John Keats (1795-1821), as a true Romantic… dwells in Solitude, alone, in pleasant surroundings rather than in a city populated by murky buildings… O solitude! (he writes) if I must with thee dwell, / Let it not be among the jumbled heap / Of murky buildings; climb with me the steep,— / Nature’s observatory—whence the dell, / Its flowery slopes, its river’s crystal swell, / May seem a span; let me thy vigils keep / ’Mongst boughs pavillion’d, where the deer’s swift leap / Startles the wild bee from the fox-glove bell. / But though I’ll gladly trace these scenes with thee, / Yet the sweet converse of an innocent mind, / Whose words are images of thoughts refin’d, / Is my soul’s pleasure; and it sure must be / Almost the highest bliss of human-kind, / When to thy haunts two kindred spirits flee. Edward Hopper (1882–1967) with his painting Rooms by the Sea creates, visually, an Icon of his own Solitude! https://www.poetryfoundation.org/poems/46561/ode-on-solitude and https://artgallery.yale.edu/collections/objects/52939
Ever since Hopper visited Cape Cod, back in 1930, he fell under its spell… As Gregory Dicum of the New York Times wrote… At low tide, the warm water of Cape Cod Bay recedes to expose banks of smooth sand, which swarm with kids, dogs, and blissfully vacationing parents. As the sun sinks toward Provincetown, it cuts through a hazy summer sky, shimmering off the quicksilver bay. Hopper was enchanted! Summers on Cape Cod were welcoming and joyful… so in 1934, he and his wife, Josephine, built a modest summer house/studio, a classic Cape, but for a huge north-facing window. For nearly 40 summers, Hopper returned to this simple dwelling to enjoy and paint… the ease of an open landscape of beach, heath, and woodlot.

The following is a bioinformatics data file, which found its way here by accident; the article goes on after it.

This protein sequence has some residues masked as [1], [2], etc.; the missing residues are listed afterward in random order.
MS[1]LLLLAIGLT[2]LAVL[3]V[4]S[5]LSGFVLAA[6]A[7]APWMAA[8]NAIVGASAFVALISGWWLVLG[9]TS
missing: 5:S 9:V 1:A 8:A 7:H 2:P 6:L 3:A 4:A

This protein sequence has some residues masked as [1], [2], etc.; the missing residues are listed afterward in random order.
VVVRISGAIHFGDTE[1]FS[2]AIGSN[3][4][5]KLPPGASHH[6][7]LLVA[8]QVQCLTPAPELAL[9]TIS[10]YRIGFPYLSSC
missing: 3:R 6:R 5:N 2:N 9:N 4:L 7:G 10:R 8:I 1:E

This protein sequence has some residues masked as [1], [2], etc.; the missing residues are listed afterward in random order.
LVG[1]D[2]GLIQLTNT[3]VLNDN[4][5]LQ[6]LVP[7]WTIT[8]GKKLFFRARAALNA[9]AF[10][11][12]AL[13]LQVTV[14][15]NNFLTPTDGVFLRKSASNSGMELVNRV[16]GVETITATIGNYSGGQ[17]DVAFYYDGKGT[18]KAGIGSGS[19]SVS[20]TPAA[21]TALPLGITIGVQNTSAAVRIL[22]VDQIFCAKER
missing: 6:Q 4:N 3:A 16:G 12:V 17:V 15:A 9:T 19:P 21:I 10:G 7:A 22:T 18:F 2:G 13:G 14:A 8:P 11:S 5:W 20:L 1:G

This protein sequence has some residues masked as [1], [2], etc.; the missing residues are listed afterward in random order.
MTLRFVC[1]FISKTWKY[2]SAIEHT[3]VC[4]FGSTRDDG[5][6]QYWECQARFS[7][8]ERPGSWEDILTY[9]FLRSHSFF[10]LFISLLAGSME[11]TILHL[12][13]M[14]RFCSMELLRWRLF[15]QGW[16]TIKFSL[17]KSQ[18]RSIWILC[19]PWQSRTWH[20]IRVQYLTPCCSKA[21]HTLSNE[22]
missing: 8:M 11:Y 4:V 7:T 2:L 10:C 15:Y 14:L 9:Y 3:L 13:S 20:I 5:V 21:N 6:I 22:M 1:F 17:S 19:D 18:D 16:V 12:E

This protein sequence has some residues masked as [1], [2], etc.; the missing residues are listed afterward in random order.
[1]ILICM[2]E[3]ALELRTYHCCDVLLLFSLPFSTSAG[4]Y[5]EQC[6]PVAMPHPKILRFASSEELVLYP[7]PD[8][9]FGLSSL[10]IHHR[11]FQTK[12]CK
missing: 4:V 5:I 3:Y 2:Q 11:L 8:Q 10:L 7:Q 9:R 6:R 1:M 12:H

In 1951, a mature Edward Hopper painted Rooms by the Sea, a view of what Hopper would have seen out the back door of his studio… the expanse of the Cape Cod sea and the bright sunlight. What an interesting, awkward, composition! A white, wide wall dominates the center of the composition, dividing his canvas into two distinctive parts. The left side depicts an ordinary room glared with boring tones. The right side, bathed in sunshine, presents the vastness of the sky and the energy of the sea. This is the painting of an artist who liked us to focus on mood more than detail, and the mood is that of silence and solitude. Let’s not forget that the original title of the discussed painting was Rooms by the Sea. Alias the Jumping Off Place. https://artgallery.yale.edu/collections/objects/52939 and https://www.edward-hopper.org/rooms-by-the-sea/
The Art Critic Clement Greenberg persuasively described Edward Hopper as a bad painter but a superior artist. I would like to wrap this presentation up with what Greenberg further wrote: “Hopper is not a painter in the full sense; his means are second hand, shabby, and impersonal, But his rudimentary sense of composition is sufficient for a message that conveys an insight into the present nature of American life for which there is no parallel in our literature, though that insight in itself is literature.” So interesting… Reviewed Work: Edward Hopper: An Intimate Biography by Gail Levin, by: Alan Rutenberg, The American Scholar, Vol. 65, No. 4 (Autumn 1996), pp. 628-631 https://www.jstor.org/stable/41212573
For a PowerPoint on Hopper’s Cape Cod, please… Check HERE!
An interesting Video, titled Summer On Cape Cod with Edward Hopper, by curator Joachim Homann of Harvard Art Museums… https://www.youtube.com/watch?v=j9KzVQ_9qQI